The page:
A funny thing happened to the architecture of Anglican churches in the 1960s. It got religion. Or, to put it another way, people began thinking about the purpose of church and how the design of a worship space reflected that purpose—thinking that resulted in what we see here in the Church of the Epiphany, Gloucester, built half a century later.
Epiphany emerged from the amalgamation of two parishes, the Church of Saint Christopher in Gloucester, and Saint Paul’s Church, Overbrook. These two emerged in the 1960s, either at the same time or just a little after an Ontario conference on church architecture was being held in Toronto in 1961.
At the conference, Edward Frey from the department of church architecture of the United Lutheran Church in America challenged the traditional way in which building committees arranged for the design of churches. “For them it is a settled matter that the interior of the building should be longer than it is wide, filled with the familiar furnishings so arranged as to conform to the stereotyped image of the meeting house or the medieval cathedral,” he asserted. “The building and the idea of the building are all pervasive and this must not be because the building is not the thing. Worship is the thing.”
Frey noted that an important aspect of the liturgical awakening taking place in contemporary Christian society was the rediscovery of the laity. Worship in church was not a solo activity of the priest or minister, but rather the essential and active participation of the “whole people of God.” To encourage such participation, the architecture and furnishings of new churches should encourage people to participate fully in public worship rather than be forced into the passive role of mere observers.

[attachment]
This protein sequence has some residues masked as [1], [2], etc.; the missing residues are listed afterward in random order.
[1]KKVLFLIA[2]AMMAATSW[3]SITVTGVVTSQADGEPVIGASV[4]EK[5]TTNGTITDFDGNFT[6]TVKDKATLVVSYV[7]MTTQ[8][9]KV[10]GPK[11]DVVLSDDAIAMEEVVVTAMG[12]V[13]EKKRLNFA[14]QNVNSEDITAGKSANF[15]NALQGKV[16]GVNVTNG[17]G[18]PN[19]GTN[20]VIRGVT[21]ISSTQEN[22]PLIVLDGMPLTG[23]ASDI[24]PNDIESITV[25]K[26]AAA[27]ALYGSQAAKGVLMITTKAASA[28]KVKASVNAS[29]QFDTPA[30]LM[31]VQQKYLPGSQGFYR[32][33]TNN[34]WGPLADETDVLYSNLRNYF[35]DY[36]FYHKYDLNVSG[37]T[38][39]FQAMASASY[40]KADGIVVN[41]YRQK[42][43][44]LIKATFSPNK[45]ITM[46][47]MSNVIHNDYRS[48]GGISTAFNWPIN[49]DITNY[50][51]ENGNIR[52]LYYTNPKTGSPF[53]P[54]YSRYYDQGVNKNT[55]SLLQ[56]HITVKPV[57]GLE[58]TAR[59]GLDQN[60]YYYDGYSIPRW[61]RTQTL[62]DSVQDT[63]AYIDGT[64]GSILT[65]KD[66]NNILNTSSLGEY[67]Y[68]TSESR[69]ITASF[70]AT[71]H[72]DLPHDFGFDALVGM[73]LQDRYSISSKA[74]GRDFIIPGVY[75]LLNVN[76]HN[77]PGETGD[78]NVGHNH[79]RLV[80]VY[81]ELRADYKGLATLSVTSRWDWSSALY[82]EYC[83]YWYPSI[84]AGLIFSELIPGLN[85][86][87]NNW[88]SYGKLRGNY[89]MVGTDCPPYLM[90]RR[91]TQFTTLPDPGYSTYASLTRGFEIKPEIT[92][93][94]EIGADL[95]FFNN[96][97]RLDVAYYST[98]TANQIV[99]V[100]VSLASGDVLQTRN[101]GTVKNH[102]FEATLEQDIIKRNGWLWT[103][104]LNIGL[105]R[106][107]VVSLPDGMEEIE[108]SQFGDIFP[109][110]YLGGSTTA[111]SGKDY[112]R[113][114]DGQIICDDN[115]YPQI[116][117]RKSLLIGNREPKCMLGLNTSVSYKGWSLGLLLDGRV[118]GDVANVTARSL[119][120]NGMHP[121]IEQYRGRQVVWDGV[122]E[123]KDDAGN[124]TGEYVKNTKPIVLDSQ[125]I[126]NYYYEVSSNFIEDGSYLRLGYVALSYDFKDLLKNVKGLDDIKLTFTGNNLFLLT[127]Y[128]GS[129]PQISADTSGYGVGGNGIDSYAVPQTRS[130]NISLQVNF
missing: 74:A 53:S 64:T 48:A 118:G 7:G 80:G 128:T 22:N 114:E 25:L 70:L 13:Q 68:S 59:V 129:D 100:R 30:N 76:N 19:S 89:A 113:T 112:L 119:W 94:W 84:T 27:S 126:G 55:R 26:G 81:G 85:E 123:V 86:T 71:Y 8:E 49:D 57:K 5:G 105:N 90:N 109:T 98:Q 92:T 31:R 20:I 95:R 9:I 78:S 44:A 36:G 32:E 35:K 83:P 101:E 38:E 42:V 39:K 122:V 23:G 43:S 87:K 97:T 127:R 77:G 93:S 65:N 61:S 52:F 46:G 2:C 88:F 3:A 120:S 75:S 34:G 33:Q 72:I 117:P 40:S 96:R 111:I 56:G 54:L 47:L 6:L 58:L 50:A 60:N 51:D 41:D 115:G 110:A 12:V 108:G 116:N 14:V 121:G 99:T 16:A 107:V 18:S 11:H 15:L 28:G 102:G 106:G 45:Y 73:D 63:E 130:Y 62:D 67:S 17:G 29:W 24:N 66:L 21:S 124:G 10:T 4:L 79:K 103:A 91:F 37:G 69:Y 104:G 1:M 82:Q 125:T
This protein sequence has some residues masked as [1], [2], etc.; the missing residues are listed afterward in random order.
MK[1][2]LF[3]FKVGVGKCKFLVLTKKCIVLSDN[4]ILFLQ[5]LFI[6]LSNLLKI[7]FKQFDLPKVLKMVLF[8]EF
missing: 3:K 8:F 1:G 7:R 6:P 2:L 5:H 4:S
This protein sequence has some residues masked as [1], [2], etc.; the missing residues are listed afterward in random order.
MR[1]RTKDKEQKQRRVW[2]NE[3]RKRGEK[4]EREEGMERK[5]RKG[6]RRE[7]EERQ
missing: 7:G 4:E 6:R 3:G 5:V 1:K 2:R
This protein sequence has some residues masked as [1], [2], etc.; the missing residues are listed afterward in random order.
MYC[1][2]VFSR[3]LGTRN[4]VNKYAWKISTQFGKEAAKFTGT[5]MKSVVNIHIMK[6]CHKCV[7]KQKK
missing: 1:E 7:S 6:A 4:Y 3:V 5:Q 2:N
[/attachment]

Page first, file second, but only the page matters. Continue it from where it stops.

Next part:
The same year as this conference, Victor Fiddes published with Ryerson Press at Toronto The Architectural Requirements of Protestant Worship. In his survey history Fiddes, like Frey, urged a return to worship in the round such as the early Christians had practiced in their house churches before the toleration granted to Christians by the emperor Constantine had prompted the church to merge its worship practices with those of established pagan religions. Principally, Frey and Fiddes argued for locating a communion table in the middle of a circle of worshippers.
Back in Gloucester, both St. Christopher’s and Saint Paul’s claimed to be innovative in physically arranging worship. Take Saint Christopher’s for example. Lacking the funds to build a church, they settled for building a functional parish hall, making use of stacking chairs rather than pews, but laid out for worship facing a free-standing altar at one end. As for Saint Paul’s, the new house of worship they built at the end of the decade had the altar in the centre, as Frey and Fiddes recommended. The only problem was no immediate prospect of growth.
With prodding from the Diocese, the two small churches amalgamated as Church of the Epiphany, and their new worship space opened in 2003. Not only was the altar in the centre, but baptisms took place there too in a cruciform immersion tank seen here in the foreground. The only connection with traditional local church architecture was the octagonal shape of the worship space. The only colour in that space was provided by the red chairs grouped in a circle.
The Diocesan Archives collects parish registers, vestry reports, service registers, minutes of groups and committees, financial documents, property records (including cemeteries and architectural plans), insurance policies, letters, pew bulletins, photographs and paintings, scrapbooks, parish newsletters and unusual records.